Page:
Texas' Sunset Advisory Commission has issued its Staff Reports on review of three of the state's most important regulatory agencies: the Texas Railroad Commission (RRC), the Texas Commission on Environmental Quality (TCEQ), and the Public Utility Commission (PUC). These reports will frame the debate on legislation to renew the mandates of these regulatory bodies in the coming legislative session. Landowners should be aware of the Sunset Commission's recommendations and be prepared to weigh in on those issues that affect landowners' interests. Links to the full staff reports of the Sunset Commission can be found on the Commission's website at http://www.sunset.state.tx.us/ . Below is a summary of some key facts and recommendations on the RRC.
November 2010 Archives
Recent news items of interest:
Barnett Shale Well Reaches 5 Bcf
The XTO Energy - TRWD #H2H Well in Tarrant County has produced more than 5 Bcf of gas, the first Barnett Shale well to reach that milestone. The well was completed in June 2005 with a 3,500-foot lateral. The well was drilled under a reservoir operated by the Tarrant Regional Water District, Eagle Mountain Lake, in northwest Tarrant County. It still produces more than 1 mmcf per day. The well highlights the difference between community acceptance of horizontal drilling and fracing technology in Texas compared to fears that the technology will cause water contamination in New York State, which so far has banned such wells. The newly elected Attorney General for New York, Eric Schneiderman, has recently said he opposes use of hydraulic fracturing until he is convinced that it is safe: "Neither the state nor the federal government has determined that hydrofracking is a safe practice, and I will sue to make sure that no drilling takes place until those determinations have been made."
TCEQ Air Monitor Installed in Decatur
The Texas Commission on Environmental Quality has installed a continuous air monitoring device in Decatur, Texas to continuously sample and report air quality and measure 46 volatile organic compounds. It is one of five such devices sited in the Barnett Shale area. Each monitor costs up to $250,000, plus $100,000 per year to operate. The data can be viewed on the TCEQ website, here:
A map showing the locations of TCEQ air quality sampling locations may be found here:
Chevron Buys into Marcellus Shale
Chevron Corporation announced that it has agreed to acquire Atlas Energy, which controlls 486,000 net acres in the Marcellus and 623,000 net acres in the Utica Shale. Atlas had previously made a joint venture with Reliance Industries Limited of India to develop its Marcellus leases. Chevron thereby joins Exxon Mobil (XTO acquisition) in buying into the domestic shale plays.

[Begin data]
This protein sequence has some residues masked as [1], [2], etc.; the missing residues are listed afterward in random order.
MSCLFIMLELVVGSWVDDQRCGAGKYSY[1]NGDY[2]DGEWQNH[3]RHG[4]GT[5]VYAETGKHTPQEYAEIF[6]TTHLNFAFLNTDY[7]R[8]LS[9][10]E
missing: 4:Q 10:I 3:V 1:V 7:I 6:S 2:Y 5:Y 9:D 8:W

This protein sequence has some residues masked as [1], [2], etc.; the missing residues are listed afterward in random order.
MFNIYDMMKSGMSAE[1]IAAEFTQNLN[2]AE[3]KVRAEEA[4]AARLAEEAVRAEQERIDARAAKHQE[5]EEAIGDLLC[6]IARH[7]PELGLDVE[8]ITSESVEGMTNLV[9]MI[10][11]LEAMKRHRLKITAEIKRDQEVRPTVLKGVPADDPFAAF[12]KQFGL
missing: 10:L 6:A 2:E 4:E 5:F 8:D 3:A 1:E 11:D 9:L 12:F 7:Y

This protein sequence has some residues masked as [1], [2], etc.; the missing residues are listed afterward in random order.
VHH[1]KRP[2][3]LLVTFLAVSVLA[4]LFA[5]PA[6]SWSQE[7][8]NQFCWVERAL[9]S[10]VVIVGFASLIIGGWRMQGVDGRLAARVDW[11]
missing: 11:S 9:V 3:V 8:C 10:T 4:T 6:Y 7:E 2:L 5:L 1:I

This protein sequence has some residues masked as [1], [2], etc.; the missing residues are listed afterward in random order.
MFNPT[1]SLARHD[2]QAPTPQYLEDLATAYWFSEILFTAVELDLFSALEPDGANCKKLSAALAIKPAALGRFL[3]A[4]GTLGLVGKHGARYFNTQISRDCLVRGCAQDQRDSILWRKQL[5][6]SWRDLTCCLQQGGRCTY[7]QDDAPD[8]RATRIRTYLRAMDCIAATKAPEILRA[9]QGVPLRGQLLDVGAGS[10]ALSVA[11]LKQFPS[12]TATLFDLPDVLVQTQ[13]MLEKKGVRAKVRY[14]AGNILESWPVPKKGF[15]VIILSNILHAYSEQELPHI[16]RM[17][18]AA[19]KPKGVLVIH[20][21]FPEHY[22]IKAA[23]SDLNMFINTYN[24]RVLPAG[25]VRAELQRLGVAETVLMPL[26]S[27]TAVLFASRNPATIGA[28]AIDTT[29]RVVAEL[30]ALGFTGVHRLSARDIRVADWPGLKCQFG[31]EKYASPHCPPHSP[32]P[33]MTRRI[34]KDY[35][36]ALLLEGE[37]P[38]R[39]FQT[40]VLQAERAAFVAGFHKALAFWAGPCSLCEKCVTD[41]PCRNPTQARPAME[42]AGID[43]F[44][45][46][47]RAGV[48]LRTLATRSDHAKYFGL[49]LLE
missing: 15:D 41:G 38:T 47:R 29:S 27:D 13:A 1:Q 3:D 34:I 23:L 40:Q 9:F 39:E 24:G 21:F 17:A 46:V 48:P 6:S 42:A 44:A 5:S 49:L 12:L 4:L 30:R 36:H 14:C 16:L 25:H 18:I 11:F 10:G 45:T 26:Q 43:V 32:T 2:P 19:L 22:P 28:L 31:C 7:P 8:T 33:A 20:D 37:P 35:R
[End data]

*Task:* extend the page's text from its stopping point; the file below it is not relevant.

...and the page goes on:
Halliburton Subpoenaed for Contents of Frac Fluid
The Environmental Protection Agency has issued a subpoena to Halliburton to obtain information on the chemical additives it uses in hydraulic fracturing fluids after Halliburton refused to voluntarily disclose the data. EPA has asked nine oilfield service firms to disclose data on frac fluid, and only Halliburton refused to respond.
Natural Gas In Storage Reaches Record
The U.S. Energy Information Administration has reported that natural gas in underground storage has reached 3.84 trillion cubic feet, a new record. The EIA forecasts that gas production in the U.S. will reach 61.49 Bcf per day in 2010, the highest level since 1973.
Texas Crude Oil Production on the Rise
Texas oil production in September rose to 32.7 million barrels, an increase of 1.1 percent over September 2009. Oil production in Texas peaked at 3.4 million barrels per day in 1973, and declined to 979,000 barrels per day in 2003, where it has leveled off in recent years. Because of higher oil prices in relation to natural gas, companies have been switching from drilling gas wells to oil wells. Rigs drilling oil wells now account for 43% of the 1683 active rigs in the U.S., up from 33% a year ago.
Fort Worth City Council Increases Budget for Air Quality Study
Fort Worth will spend an additional $250,000, for a total of $900,000, on an air quality study to be conducted by Eastern Research Group, testing 75 percent of the wells in the city. ERG told the city council that 68 percent of the approximately 200 sites it has tested so far have shown detectable emissions that require further study.
Chesapeake Threatens Colleyville Council with Suit over Attempt to Regulate Pipelines
The Colleyville City Council has revised its drilling ordinance to give it authority over pipeline routes in the city limits. An attorney representing Texas Midstream Gas Services, a Chesapeake subsidiary, told the council that the ordinance conflicts with state and federal law governing pipeline safety issues. The issue of municipal regulation of oil and gas activity will be a topic for the upcoming Texas legislative session.